So I thought, why not make an ESP8266 for a web interface where we can store rules and have it connected to the nRF24 to receive incoming packets, it’s similar to IFTTT but all local. The rules would all be based on a single byte packet it would receive, we could have the rules active or not, with rule actions such as sending an email, pulsing a pin for a certain amount of time, sending an nRF packet, writing data to a common variable (with a timeout when it’s reset) and reply back with that variable. We can have a button to save everything to the EEPROM (emulated on flash) and read it all back if the ESP8266 is power cycled.

Some quick use cases:
– Doorbell is pressed, you could either have it pulse the buzzer locally for a second or two and you could also have a remote buzzer anywhere else so it sends a packet to have that buzzer go off too.
– I’m thinking about adding a small sensor to the mailbox, so if it’s moved, it would send a packet, we could have it write data to a variable. Add a battery powered sensor anywhere around the house with either a buzzer or LED, to check in every few seconds and read that variable back so if it changes to a 1, the buzzer or LED goes off for a little while.

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Today we’ll be taking a look at something a little bit modern, the Netgear Telstra Cable Adapter (CM450-1TLAUS) which is a cable modem with just the one Gigabit Ethernet port and RF connector.

4 screws later and we’re in.

We have a single chip solution with a large heatsink and the RF side has the usual RF shield. They have exposed ground strips on 3 out of the 4 sides of the board and there are no electrolytic caps to be found, they even had a footprint for one to the left but had the option of SMD caps too. Interestingly there are 2x 4 pin headers, labelly nicely, one reads UART0 (BBS) and the other UART1 (LINUX).

We have some logic chips around, an LV132 Quad NAND gate and on the bottom an 74HC74D Dual D-Type Flip-Flop and an LM358 too. PCB Datecode is 45th week of 2016.

For the power side, we have 4x DC-DC converters with inductors ranging from small to large, the largest one is the Richtek RT7233 18V 4A while the others are 6 pin chips (2x 04-P0G, 1x C8-L2P) which I can only assume might also be Richtek chips as the DC-DC’s don’t use an external diode.

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When finding out that one cell of my 3x 4S 1300mAh batteries were discharged to 3.3-3.4V (other cells were 3.7-3.8V) after not flying for 2-3 months, I was a bit surprised, these batteries were one of my first batteries purchased about 1.2 years ago. I’ve tried to be better now, checking packs every month, I’ve got some old packs for the RC car that hardly get used so I wrote down the idea to do battery storage voltage monitoring a few months ago so let’s make it happen.

I’m thinking of using the nRF24L01 module (as it’s pretty low cost), using an ATtiny24/44/84 which should give us 6S support and have it powered from the first cell of the LiPo, it shouldn’t take too much current from the first cell as we stay in sleep/power down most of the time. Add in a few resistors, led, mosfets to turn on when we want to measure the voltage. I will coat the PCB in lacquer and cover it with heat shrink to protect against the environment and since the board needs to be as small as possible, I’m going to try the SMD version of the nRF24.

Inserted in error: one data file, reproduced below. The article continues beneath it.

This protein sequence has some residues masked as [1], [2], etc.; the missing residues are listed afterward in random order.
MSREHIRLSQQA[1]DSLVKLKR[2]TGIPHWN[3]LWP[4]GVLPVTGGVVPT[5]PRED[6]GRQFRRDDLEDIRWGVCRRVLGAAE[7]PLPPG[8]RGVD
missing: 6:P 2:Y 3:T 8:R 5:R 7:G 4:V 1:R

Check-in times for these sensors might be in the range of hours as battery voltage won’t change too much, it would be nice to have a graph over say 30 days but I might look into that later if I feel it’s worth doing, for the moment it will just show the sensor number, cells, status if it’s ok or not, battery cell voltages and last check in time. Server side would just be an ESP8266 with the nRF24L01 directly attached so no need for any other MCUs.

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Today we’ll be taking a look at the Cisco DPQ3925-X Cable Modem / Gateway which is a cable modem with 4x Gigabit Ethernet ports, 802.11n Wifi, USB port and 2 analog phone ports.

4 screws later and we’re in.

Looks like we have a 2 chip solution, one of them has a pretty large heatsink. There is a Mini-PCI Express Wifi adapter with dual antennas. There is an RF can for the cable input and some conductive tape connecting it to the ethernet ports which is a little odd as the ethernet shielding is grounded. We also have tape near the main processor going to the memory and another small piece right next to the Mini PCI Express connector, strange. PCB date code is 37th week of 2014.

The main heatsink isn’t soldered down, instead the legs are bent so it can’t go anywhere.

Something else that stands out is that we have a 25MHz crystal which the case was soldered to ground.

The 2 Wifi antennas are located in the front of case.

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Previously I was looking at making a Dual Output Linear Power Supply, the prototype was working but while designing the PCB it would end up being large, a bit heavy with the heat sinks and I don’t think I would really need a linear power supply, it was a nice idea.

So it’s back to the drawing board as to what I really need, I do still have the SPPS which works but maybe it’s time for an upgrade and now that I know a bit more about DC-DC converters we can stick in the Richtek DC-DC chip instead of using an Ebay DC-DC module. We might as well switch out the 8 digit LED display for an 0.96″ 128X64 OLED SSD1306 display which I’ve seen a lot of projects move to.

The DC-DC converter I’m looking at using is the RT8292B which runs at 1.2MHz versus the 400KHz of the RT8293A which I was using previously, it looks to be almost identical except that it will allow us to use a smaller inductor.

Like we’ve done before, we will use a 10K resistor for R1 and 10K digital potentiometer for R2 to control the output of the DC-DC.